Tuesday, August 19, 2008

These Two Things Go Together

Kevin Drum (and Matthew Yglesias):
Matt Yglesias takes a look at John McCain's record on foreign threats and describes it this way:

In short, not only is Russia on the march beyond Tbilisi to Ukraine, Finland, and substantial swathes of Poland but that's not even the transcendent issue of our time. And North Korea's nuclear program is "the greatest challenge to U.S. security and world stability today" but that's not the transcendent issue of our time. And Islamism is the transcendent issue of our time, but not a serious international crisis or an especially great challenge to U.S. security and world stability. Now of course there's no way to make sense of that, because it's not supposed to make any kind of sense. McCain just thinks that overreacting is the right reaction to everything. It's a hysteria-based foreign policy.

I know I'm not making an original point here. Conservatives, and neoconservatives in particular, have always thrived on a sense of being surrounded by manifest, civilization-threatening dangers. But somehow, even compared to their usual hysteria level, they seem to have turned their internal threat-o-meters up to 11 for this campaign. They're convinced that Russia is on the march, China is on the rise, Islam is a transcendent threat, we live on the cusp of world historical times, and if Barack Obama becomes president we're all probably doomed. And that's one reason the campaign has gotten so nasty. If you think the survival of the nation is at stake, you're certainly not going to be worried about a bit of freelance political smearing, are you?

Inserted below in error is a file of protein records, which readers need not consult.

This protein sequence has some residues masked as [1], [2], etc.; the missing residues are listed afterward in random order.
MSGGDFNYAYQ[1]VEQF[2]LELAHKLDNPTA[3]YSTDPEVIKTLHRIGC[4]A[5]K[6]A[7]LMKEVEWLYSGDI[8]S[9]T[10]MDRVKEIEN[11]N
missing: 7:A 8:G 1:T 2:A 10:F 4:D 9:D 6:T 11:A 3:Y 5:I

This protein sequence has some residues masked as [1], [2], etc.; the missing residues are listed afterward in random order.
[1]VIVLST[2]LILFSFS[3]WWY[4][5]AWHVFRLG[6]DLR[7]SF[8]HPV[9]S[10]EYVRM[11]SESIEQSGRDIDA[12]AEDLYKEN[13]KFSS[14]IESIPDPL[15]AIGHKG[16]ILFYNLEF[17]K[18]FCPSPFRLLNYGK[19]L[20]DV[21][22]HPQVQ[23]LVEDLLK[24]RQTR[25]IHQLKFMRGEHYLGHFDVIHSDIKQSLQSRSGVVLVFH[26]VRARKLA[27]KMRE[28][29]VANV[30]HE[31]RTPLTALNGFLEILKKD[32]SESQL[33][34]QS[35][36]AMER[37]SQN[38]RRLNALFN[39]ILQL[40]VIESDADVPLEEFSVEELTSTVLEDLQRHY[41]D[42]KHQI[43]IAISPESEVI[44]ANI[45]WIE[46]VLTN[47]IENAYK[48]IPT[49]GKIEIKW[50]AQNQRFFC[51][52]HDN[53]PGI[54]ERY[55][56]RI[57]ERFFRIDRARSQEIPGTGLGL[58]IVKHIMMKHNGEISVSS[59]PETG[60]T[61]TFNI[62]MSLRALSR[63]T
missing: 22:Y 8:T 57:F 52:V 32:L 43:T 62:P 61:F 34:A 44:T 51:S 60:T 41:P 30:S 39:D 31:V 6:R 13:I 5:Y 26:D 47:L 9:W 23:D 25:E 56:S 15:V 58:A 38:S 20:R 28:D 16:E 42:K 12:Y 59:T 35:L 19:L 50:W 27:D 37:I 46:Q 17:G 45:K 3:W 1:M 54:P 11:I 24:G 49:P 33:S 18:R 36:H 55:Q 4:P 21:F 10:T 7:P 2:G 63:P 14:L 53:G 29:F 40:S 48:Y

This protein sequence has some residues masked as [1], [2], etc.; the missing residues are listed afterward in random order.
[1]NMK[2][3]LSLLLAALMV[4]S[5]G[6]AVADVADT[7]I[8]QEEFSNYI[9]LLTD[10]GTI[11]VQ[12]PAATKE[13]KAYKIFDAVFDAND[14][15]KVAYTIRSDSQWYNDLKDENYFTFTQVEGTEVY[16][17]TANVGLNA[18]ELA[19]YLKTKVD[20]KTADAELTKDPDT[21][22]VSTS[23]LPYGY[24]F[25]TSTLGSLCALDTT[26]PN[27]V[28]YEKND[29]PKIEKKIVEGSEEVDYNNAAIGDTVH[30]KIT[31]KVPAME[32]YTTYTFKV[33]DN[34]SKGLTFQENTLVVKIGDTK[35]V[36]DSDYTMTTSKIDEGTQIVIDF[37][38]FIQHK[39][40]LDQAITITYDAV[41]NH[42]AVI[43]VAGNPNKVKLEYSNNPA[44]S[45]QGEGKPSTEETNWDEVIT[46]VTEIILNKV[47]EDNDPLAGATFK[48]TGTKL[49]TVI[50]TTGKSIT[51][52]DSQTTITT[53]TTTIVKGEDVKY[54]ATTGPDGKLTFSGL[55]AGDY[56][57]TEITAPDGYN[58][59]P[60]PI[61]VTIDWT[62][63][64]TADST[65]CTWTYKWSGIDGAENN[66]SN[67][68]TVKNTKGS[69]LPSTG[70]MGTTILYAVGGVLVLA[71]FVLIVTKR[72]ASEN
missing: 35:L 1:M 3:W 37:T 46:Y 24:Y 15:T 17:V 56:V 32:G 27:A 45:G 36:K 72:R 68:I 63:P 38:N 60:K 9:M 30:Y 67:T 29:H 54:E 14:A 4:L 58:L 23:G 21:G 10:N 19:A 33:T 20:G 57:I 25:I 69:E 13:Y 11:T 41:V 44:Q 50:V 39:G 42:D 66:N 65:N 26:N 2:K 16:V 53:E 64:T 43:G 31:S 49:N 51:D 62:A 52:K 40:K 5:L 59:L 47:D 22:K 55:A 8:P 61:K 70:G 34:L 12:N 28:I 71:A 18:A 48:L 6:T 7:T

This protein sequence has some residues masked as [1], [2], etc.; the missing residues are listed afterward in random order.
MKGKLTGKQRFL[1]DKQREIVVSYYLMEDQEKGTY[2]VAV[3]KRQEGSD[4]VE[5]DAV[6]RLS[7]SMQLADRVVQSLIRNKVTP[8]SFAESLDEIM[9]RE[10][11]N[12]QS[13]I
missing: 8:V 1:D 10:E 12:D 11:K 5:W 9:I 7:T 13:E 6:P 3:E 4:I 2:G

Glenn Greenwald, via Thoreau:
The idea that the U.S. can, should and must be, more or less, in a state of permanent war, and can start wars in a whole host of circumstances having nothing to do with defending the country from an attack or imminent attack, is as close to an unchallengeable, bipartisan article of faith as it gets. We’re a country that fights wars and uses military force in far more places and for far broader reasons than any other country in the world, by far. Again, regardless of one’s views about whether our wars are really Good and Just — even if one believes that what we drop on other countries are Good and Loving Freedom Bombs — it’s still just a fact that no country views military action as a more appropriate response in more situations than the U.S. does.

No comments: